To listen to me, you'd think that all I did in California was take pictures, go on hikes, and eat and drink. But I was there to meet with people - current, past, and potential clients, and anyone who might help me find a job or support me in my hypothetical move across the country.
It's easier in LA, because I've been traveling there on business for at least ten years now, and have a handful of friends, business associates and acquaintances already there - unfortunately pretty much all in the music industry. Despite arriving to one meeting only to find out it had been canceled, I managed to squeeze a lot into LA, including one potential new client and, surprisingly, one potential job that may relocate me there sooner than I thought.
Funny when you think you're just in a meeting, and it turns into a job interview. Then again, 13 years into a career, is there that much of a difference anymore?
The same thing happened in San Diego, where I had to beg more to get people to agree to meet with me. I was lucky enough to be introduced to some San Diegans through my contacts elsewhere, but others I hunted down via blind outreach to info@ email addresses, human resource departments, and actual job applications. Surprisingly, people who I'd never met, who didn't really work in music and entertainment, were actually more than willing to meet with me, with immediate offers for help. And what I thought was an informational interview at The Old Globe Theatre turned out to be an actual interview, for a job I could actually do and probably would enjoy doing.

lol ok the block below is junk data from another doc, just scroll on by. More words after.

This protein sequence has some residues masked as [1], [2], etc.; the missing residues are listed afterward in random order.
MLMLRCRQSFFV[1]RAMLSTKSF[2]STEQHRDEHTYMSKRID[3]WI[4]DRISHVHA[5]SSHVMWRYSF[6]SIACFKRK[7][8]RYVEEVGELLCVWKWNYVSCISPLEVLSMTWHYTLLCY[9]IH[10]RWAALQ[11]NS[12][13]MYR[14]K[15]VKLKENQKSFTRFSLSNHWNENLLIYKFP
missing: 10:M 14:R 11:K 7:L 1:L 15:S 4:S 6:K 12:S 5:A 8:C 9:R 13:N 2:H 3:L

More than once, within a few minutes of meeting me, the person behind the desk - or the other side of the table at a coffee shop or taco bar - would say, "I really like your energy," and surprised, I would thank them. I wondered if there's just a receptiveness to people in California, or whether my energy was different, changed in some way on the other coast, far from home, despite the stress of driving and navigating and getting lost and being late. Or maybe it's both, a difference on both sides that finally allows me to connect with people with little effort or investment, just...being.
It happened everywhere while I was in California, not just dressed up for a meeting, handing out my business card, but with bartenders, receptionists, musicians in the house band, fellow drinkers, hotel owners, and Weight Watchers meeting leaders. People bought me drinks, took my number and actually used it, became my Facebook friend and offered to help me find a job.
How is it that in a state that's pretty much as broke as New York (probably more), people find a way to be...nice?
Now that I've returned to New York, which became cold and windy the minute I landed at JFK and where I walk invisibly down sidewalks while being accosted by girls with giant purses and shopping bags, I'm facing a very real job opportunity which may place me in LA by May 1. With a month or less to pack up my belongings I want to keep, and give away those I don't, I will need to move myself for the first time in six years.
The good thing is, I feel like California is waiting for me with open arms...
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